Human Rights Watch also documented the destruction of Hindu temples, a mosque, a Buddhist temple, and a church that took place during the post-war period when these sites were still occupied by the security forces.

In some cases, instead of returning people to their original settlements, the previous government decided to relocate families. The haphazard manner of most of these relocations, implemented with little or no consultation with displaced communities, violated international standards. In addition, it has resulted in these populations being removed from the official IDP figures, creating a new problem of “hidden displacement.”

During the final months of the war, Tamil residents in the Vanni were forced to vacate their lands and retreat with the LTTE ahead of the advancing military. At the end of the war, the military transported many of these villagers, who had ended up as human shields during the fighting, to a large camp called Menik Farm, where they were detained. Under international pressure civilians held there were gradually released and families started returning to their homes. Menik Farm was eventually shut down in 2012. At that time, however, activists estimated that about 26,000 people remained displaced because the military had retained control over their land. They were later forcibly relocated.

For instance, Keppapulavu was home to 138 families prior to their displacement in 2008. When Menik Farm was shut down in September 2012, the former residents of Keppapulavu, with little advance notice or information, were transported by the military to a plot of land in Sooripuram, neighboring their former village, and told this would be their new home. The lack of due process and the minimal standards observed in the relocation fall far short of the standards set forth in the UN Guiding Principles on Internal Displacement and other international frameworks. Arumugam Villayutham Pillai, the Hindu priest of the Murugan Kovil of Keppapulavu said, the government had not prepared properly for the relocation:

We were one of the last groups from Menik Farm to be resettled. It was on September 24, 2012. There was UN pressure to close the camps. We were brought in trucks to Vattappalai school. We spent the night in the school. Then the elders were brought to a piece of land and told that we could not go home, that we would live there. Our belongings were then dropped in the area. It was like a jungle.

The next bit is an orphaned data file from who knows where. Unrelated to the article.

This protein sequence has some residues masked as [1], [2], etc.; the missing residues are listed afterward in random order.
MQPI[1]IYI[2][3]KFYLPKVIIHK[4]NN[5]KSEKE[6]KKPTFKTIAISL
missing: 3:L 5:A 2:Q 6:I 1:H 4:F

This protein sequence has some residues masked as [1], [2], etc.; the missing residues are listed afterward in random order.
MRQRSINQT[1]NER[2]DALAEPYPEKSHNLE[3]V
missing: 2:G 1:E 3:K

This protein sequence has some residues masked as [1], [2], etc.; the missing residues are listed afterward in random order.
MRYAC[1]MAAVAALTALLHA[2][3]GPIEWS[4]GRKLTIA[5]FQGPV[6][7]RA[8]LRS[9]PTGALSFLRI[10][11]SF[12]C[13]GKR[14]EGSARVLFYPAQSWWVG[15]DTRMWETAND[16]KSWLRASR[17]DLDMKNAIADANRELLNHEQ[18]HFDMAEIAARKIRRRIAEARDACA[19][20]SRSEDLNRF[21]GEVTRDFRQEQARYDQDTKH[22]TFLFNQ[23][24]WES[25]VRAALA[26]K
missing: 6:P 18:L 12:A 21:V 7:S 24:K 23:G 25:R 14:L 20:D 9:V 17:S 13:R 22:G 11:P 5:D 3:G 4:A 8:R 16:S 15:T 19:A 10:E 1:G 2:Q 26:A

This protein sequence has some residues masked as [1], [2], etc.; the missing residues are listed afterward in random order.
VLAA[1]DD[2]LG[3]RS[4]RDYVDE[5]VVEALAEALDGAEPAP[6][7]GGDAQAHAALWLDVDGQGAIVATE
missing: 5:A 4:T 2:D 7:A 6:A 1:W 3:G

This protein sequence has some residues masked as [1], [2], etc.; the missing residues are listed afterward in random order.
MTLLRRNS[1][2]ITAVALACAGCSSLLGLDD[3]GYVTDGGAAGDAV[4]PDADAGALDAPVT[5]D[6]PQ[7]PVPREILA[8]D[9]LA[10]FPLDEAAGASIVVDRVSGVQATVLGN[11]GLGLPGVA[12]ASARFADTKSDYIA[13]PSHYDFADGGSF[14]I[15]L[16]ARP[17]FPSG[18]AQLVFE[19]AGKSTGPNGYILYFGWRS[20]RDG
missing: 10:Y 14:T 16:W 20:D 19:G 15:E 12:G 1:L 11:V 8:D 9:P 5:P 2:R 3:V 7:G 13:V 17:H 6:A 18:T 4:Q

Need for Justice and Reparations

Although all three major ethnic communities in the country—Tamils, Muslims, and the Sinhalese—are affected by military occupation of land in the north and east, the vast majority of cases impact the Tamil community. The military occupation of land is a significant stumbling block to post-war normalization and reconciliation, heightening concerns that the Sinhalese-dominated state is seeking to diminish the rights of minorities through continued militarization and territorial aggrandizement. The scale of military presence and its involvement in multiple activities of civilian life is thus a key challenge in post-war Sri Lanka.

Both Sri Lankan and international law make clear that land occupation by security forces can be appropriate when necessary to serve legitimate security imperatives and when the rights of those affected are respected. Many members of affected communities have filed legal challenges, alleging lack of due process in the land acquisition process and pointing to discrepancies between the official stated purpose of military land occupations and actual uses of the land.

Although affected communities have focused on securing release of their lands and are demanding minimal assistance from the government, there is also a need to ensure justice and appropriate reparations for those harmed by the land occupations. The government has proposed an Office of Reparations, but it is yet to be seen if this institution will address the issue of military occupation of land.

In general, the government needs to improve both the quality and quantity of land releases, ensuring that more affected individuals and communities get their land back and that flaws in returns are addressed. The government’s approach seems at best ad hoc, and decisions are too often left to the discretion of the security forces, without a serious effort to systematically map and review military use of land as well as the status of release and reparations initiatives.

One indicator of lack of transparency is the lack of aggregated data on military occupation of land. As the UN high commissioner for human rights noted in his report on the implementation of UN Human Rights Council Resolution 30/1 and 30/4 in January 2018, “The full extent of land under military occupation claimed by civilians remains in question.” Although the government has provided statistics for occupation, its figures remain contested, a situation compounded by the fact that some land is claimed by other state agencies, such as the forest department and the Sri Lanka Ports Authority.

Continuing land protests, court cases, and the advocacy efforts of affected communities all highlight the urgency of dealing with military land occupation. The government should publicly commit to releasing all private and public lands currently occupied by the military unless specifically required for strategic state purposes, act promptly to fulfill that commitment, and provide meaningful compensation or other redress for those harmed to date by such occupations. Such actions are important in their own right and as an essential step toward ensuring lasting peace and justice in Sri Lanka.

Download the full report here:  https://www.hrw.org/sites/default/files/report_pdf/srilanka1018_web2.pdf